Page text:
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Tony Grist

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Apparently It's Mad- If Not Downright Illegal- To Refuse Medical Attention. [Jan. 29th, 2017|02:51 pm]
Tony Grist
My mother-in-law had a fall and called for assistance. An ambulance arrived and the paramedics checked her over and said she needed to go into hospital. She said, " I'm 87 and quite happy to die. You can't do anything more for me than you've already done so stop messing me about." They said, " If you won't come with us we'll have to declare you temporarily insane".  She still refused to go with them so they called for back-up- including a policeman. After which she went quietly.

They did some tests at the hospital, kept her hanging around, then sent her home.

I understand the paramedics had to cover their backs but even so...

[User Picture]From: lblanchard
2017-01-29 04:02 pm (UTC)
Moral of the story: call for medical assistance and you're going to get medical assistance, by gum. Moral of the story II -- if all you need is someone to give you a hand up, set something up with a neighbor in advance.
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[User Picture]From: poliphilo
2017-01-29 04:49 pm (UTC)
You're right, her actions weren't entirely consistent.
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[User Picture]From: howlin_wolf_66
2017-01-29 07:14 pm (UTC)
Such strongarm tactics do seem excessive.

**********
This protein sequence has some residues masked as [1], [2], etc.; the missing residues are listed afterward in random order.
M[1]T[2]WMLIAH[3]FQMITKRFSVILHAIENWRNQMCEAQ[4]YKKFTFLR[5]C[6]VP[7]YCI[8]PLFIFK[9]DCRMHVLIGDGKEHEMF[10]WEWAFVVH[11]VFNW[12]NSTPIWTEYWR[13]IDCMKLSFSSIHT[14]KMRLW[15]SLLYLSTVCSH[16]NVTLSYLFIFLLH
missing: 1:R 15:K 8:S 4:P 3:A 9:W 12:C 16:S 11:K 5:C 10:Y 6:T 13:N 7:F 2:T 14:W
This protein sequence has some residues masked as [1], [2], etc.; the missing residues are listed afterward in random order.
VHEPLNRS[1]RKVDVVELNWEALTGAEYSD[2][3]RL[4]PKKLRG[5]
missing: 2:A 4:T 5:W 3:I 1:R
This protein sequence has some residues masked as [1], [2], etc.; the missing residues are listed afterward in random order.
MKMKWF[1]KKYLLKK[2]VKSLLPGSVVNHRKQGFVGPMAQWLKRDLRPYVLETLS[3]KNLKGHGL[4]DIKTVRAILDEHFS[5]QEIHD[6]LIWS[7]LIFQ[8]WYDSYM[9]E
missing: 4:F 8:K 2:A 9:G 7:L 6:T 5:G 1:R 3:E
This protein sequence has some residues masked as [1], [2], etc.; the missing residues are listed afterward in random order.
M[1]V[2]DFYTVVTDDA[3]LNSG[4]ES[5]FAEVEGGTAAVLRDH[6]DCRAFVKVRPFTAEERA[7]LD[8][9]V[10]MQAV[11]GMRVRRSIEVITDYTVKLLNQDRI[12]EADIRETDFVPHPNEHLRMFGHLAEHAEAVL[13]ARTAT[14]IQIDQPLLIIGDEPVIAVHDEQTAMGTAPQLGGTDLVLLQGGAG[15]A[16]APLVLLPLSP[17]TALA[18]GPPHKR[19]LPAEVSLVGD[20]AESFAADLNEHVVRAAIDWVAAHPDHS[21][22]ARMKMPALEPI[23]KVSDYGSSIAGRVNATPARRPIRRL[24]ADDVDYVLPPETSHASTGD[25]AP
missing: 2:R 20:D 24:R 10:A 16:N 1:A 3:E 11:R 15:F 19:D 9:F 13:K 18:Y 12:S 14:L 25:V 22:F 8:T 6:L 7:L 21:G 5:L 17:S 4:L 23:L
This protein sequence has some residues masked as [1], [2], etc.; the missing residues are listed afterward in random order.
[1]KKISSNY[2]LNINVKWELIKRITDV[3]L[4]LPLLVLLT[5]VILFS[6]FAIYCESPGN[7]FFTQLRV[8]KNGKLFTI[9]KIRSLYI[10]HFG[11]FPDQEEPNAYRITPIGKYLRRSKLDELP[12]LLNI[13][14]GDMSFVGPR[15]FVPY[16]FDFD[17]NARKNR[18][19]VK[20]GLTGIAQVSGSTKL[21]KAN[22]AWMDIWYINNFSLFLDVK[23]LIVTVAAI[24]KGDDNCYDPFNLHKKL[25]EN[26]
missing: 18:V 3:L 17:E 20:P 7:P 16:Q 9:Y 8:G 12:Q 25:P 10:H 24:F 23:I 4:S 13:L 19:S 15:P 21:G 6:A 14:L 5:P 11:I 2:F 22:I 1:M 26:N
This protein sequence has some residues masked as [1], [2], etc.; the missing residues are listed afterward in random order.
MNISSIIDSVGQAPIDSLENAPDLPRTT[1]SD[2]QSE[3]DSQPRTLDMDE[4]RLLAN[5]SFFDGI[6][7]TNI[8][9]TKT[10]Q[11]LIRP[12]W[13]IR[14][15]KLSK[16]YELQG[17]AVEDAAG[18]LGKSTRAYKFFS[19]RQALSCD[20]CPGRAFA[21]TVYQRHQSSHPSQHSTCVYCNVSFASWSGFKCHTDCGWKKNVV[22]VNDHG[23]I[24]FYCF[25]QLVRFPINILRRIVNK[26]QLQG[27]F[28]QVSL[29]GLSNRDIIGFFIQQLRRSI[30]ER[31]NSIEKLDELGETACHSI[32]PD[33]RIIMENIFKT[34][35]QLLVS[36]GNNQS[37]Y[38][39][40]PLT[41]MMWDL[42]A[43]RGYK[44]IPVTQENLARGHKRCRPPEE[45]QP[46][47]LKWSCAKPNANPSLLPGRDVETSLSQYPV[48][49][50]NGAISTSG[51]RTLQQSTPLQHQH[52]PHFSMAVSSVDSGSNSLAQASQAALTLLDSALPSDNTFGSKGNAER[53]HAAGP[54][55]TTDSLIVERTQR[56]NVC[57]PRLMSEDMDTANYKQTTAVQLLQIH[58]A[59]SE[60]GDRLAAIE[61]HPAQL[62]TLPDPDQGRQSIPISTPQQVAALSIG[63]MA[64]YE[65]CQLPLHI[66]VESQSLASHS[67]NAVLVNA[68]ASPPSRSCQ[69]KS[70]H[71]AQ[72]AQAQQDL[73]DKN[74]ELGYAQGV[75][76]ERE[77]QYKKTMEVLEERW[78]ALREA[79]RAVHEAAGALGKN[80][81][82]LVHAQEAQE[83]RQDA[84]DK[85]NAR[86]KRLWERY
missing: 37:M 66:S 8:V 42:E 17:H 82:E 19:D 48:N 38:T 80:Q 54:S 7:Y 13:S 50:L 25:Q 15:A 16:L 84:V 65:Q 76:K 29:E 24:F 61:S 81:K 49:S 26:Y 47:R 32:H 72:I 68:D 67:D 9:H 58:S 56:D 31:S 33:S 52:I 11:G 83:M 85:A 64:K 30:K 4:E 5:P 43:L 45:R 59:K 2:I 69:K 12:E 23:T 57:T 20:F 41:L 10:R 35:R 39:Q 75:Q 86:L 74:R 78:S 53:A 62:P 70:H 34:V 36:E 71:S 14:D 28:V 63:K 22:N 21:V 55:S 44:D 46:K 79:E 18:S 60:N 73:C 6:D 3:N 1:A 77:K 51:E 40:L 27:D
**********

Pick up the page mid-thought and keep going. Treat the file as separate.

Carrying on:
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[User Picture]From: poliphilo
2017-01-30 09:30 am (UTC)
They're the outcome of a culture that's prepared to sue over the least little thing.
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From: artkouros
2017-01-29 11:06 pm (UTC)
Good for her.
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[User Picture]From: poliphilo
2017-01-30 09:31 am (UTC)
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[User Picture]From: faunhaert
2017-01-30 03:41 am (UTC)
here there is a bill of patient rights-
it includes the rights to not get medical help

maybe there it this sort of thing there
but the person you encountered might be used to bullying
their agenda- so I'd question it.

you call the cop first.
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[User Picture]From: poliphilo
2017-01-30 09:34 am (UTC)
I've no idea what the situation is over here.

These kind of issues come up so rarely- and nobody- in uniform or out of it- carries around a folder telling them what their rights and responsibilities are.
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[User Picture]From: heleninwales
2017-01-30 03:02 pm (UTC)
It's a tricky one. To be fair to the paramedics, they were very likely concerned that she'd hit her head when she fell and was thus confused. They also probably wanted to check whether there was any underlying medical reason why she fell. Also there have been many cases where relatives have made a huge fuss if they didn't think that a loved one had been given sufficient medical care, so people are concerned to protect their careers.

Mind you, at least she did call for assistance. Despite having one of those alarms provided by the council, when my Dad fell, he didn't use it and instead called his stepson, who then called me and I had to drive nearly 2 hours to go and see what was happening. Of course by the time I got there and I called the doctor who eventually came to look at Dad, there was no way of telling what had caused him to lose his balance and fall.
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[User Picture]From: poliphilo
2017-01-30 04:00 pm (UTC)
I believe my m-i-l has one of those buttons- and that's what she used to call for help.

She isn't confused, but I can believe her ditheriness may have led the paramedics to think she was.

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